West of the Fields

A tropical ecologist reporting from the field. Musings on life and art, botfly extractions, tropical plant identification, beer, parrots, machetes. Etc.

Thursday, September 11, 2014

Giving light

Today I am thankful for the darkness, the relative darkness, of this day. The gathering low clouds and muggy stillness of the air set today apart from that other September day now thirteen years ago, which (where I was, on a mountainside in Maine) was crisp and flawlessly blue. In the shadow of this date I am thinking of anniversaries. When the planet comes back to same place in space, or at least the same position relative to the sun, how we feel the return in our bones. The emotional cargo that attached to these temperatures, these daylengths, also comes rushing back.

This coming year will be freighted with heavy anniversaries for me: the sudden death of Peter Ohring, colleague and friend, last November. The (write it!) suicide of my aunt in May. The tragic accident that took my college friend Nadia Seiler in August, two weeks before she would have been married. I’ve been thinking about how, as we get older, the calendar fills up with these disappearances, dark spaces in the Earth’s orbit that tug at us like phantom limb pain as we pass.

At the end of Nadia’s memorial service last weekend, there was a slide show of her brief and amazing life, and the music that her family chose to go with it was from her senior recital at Carleton. She played the cello and I accompanied her on piano. When I heard the music start I could picture those long afternoons in the practice rooms, laughing with Nadia and worrying about small things that are now long forgotten. I can picture the cover of the sheet music but I have no idea what it was called. It was a deceptively simple melody, with such a depth of sadness. I don’t know how we captured that, at those ages, 21 or 22, when all the great wordless sorrows still lay ahead of us. Maybe those dark spaces are in us always, and we only notice when the events of life bring them to the surface.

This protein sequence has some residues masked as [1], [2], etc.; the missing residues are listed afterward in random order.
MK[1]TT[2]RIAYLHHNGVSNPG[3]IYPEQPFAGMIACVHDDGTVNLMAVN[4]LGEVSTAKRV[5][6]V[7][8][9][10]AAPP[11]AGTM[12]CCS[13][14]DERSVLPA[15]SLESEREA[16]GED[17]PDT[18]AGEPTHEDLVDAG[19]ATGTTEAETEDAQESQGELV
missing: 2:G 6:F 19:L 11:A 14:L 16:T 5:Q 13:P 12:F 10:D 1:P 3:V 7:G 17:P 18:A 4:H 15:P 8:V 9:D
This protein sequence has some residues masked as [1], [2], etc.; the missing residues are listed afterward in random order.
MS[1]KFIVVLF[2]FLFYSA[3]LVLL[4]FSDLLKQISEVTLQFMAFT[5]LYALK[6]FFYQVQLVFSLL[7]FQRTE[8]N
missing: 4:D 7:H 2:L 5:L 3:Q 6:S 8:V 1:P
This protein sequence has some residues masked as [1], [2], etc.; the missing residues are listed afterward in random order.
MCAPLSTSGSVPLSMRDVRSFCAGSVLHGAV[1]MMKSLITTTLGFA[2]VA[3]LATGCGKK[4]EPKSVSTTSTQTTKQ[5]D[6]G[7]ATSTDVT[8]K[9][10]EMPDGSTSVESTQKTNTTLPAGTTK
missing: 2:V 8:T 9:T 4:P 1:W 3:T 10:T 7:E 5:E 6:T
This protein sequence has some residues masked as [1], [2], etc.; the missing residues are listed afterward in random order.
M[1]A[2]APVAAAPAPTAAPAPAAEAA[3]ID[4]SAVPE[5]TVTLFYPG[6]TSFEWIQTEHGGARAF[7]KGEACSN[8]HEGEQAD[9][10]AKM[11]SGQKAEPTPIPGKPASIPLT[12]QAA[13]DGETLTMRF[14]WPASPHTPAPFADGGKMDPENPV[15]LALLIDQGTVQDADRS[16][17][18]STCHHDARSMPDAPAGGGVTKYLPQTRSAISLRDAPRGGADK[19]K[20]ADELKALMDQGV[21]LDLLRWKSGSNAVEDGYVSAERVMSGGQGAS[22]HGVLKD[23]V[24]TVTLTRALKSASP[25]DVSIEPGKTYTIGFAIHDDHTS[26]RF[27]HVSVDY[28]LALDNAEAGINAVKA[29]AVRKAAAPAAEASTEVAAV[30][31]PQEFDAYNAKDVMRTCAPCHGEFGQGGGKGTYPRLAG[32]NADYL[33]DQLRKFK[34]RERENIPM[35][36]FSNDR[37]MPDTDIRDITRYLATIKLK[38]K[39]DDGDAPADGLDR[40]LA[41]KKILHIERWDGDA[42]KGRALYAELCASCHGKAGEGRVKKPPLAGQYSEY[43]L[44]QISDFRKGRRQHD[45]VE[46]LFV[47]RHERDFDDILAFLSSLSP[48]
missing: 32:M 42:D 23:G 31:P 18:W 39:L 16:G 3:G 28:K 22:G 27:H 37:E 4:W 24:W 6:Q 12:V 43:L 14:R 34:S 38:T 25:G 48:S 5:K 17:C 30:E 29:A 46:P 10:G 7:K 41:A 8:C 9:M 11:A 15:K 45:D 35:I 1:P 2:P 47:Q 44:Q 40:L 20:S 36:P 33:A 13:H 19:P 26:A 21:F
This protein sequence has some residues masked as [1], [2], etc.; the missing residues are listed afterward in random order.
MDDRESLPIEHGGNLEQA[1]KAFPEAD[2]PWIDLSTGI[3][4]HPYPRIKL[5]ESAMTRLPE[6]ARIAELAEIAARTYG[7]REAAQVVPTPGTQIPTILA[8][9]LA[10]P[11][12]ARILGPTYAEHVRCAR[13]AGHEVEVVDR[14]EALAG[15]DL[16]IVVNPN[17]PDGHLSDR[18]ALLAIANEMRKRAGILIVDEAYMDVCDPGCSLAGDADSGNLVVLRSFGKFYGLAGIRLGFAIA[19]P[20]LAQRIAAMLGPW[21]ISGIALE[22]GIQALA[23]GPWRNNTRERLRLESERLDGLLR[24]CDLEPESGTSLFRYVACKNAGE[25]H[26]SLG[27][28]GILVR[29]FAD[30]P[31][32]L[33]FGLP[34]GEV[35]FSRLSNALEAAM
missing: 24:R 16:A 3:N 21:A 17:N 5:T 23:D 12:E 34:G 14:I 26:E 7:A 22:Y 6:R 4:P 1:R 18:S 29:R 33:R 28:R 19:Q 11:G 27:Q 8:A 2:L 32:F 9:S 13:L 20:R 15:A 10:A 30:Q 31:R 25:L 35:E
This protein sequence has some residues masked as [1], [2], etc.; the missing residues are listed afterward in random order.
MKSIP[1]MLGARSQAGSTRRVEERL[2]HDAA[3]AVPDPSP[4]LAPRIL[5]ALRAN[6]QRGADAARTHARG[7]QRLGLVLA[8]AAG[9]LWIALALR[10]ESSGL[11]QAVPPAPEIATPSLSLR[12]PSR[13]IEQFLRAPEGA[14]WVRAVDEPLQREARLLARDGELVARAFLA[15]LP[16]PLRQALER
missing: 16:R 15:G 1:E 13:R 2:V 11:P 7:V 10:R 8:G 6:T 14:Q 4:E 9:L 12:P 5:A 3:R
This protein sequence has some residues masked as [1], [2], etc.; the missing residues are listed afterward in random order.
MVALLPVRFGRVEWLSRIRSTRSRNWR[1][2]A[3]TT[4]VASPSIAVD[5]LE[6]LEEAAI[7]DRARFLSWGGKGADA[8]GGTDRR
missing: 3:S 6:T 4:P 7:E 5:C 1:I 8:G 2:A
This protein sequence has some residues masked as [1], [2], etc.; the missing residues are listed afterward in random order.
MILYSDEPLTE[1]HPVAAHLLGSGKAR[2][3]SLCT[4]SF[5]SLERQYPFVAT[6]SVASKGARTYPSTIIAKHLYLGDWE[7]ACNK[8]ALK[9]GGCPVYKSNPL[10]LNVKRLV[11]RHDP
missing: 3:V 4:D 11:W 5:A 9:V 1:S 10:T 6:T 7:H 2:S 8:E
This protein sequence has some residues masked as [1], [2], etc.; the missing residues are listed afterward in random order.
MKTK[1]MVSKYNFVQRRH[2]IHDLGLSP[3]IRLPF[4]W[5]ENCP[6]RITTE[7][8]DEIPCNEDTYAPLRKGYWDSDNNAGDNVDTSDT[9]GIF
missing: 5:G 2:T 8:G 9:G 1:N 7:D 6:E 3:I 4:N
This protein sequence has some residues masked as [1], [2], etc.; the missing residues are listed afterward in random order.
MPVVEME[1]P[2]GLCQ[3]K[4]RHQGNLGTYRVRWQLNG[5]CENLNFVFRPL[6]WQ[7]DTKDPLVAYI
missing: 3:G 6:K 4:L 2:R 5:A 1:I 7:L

But this metaphor of dark = loss = sadness is too facile. Darkness is necessary for light to be perceptible. It’s the darkness between the stars that shows us the nature of our finite universe. In these moments when the dark surfaces, we must be most aware of the light in our lives and our ability to give light to others. Hope is most necessary when it seems least justified.

As an educator, I try to give light. I want to build a world with more understanding, more compassion; a world where everyone can feel valued and empowered, while understanding the consequences of their actions and taking responsibility. The root of the word “educate” comes from the Latin educare, meaning “to lead forth.” I want to be a beacon, lighting up a pathway towards a better world. Maybe I fall short of this. Well, of course I fall short. But the ideal is powerfully important.

La utopía – Eduardo Galeando

Ella está en el horizonte.

Me acerco dos pasos,

ella se aleja dos pasos más.

Camino diez pasos

y el horizonte se corre

diez pasos más allá.

Por mucho que yo camine

nunca la voy a alcanzar.

¿Para qué sirve la utopía?

Sirve para eso:

para caminar.

Utopia (my not-very-polished translation)

It’s on the horizon.

I take two steps forward,

and it retreats two steps.

I take ten more steps

and the horizon goes on

ten steps further.

I could walk forever

and never reach it.

What’s it good for, then, this utopia?

It’s for this: for walking.

Y seguimos caminando hacia el horizonte, un paso a la vez, iluminando el camino de los demás.


At 2:30 PM, Blogger Bess Koffman said...

Wow, Susan, powerful as ever. Thanks for sharing!

At 2:55 AM, Blogger stolencleridae said...

Thanks for this, Susan. Lots of love from California - Rachel Colwell.

At 7:50 AM, Blogger Roger W said...

Great post. Thank you.


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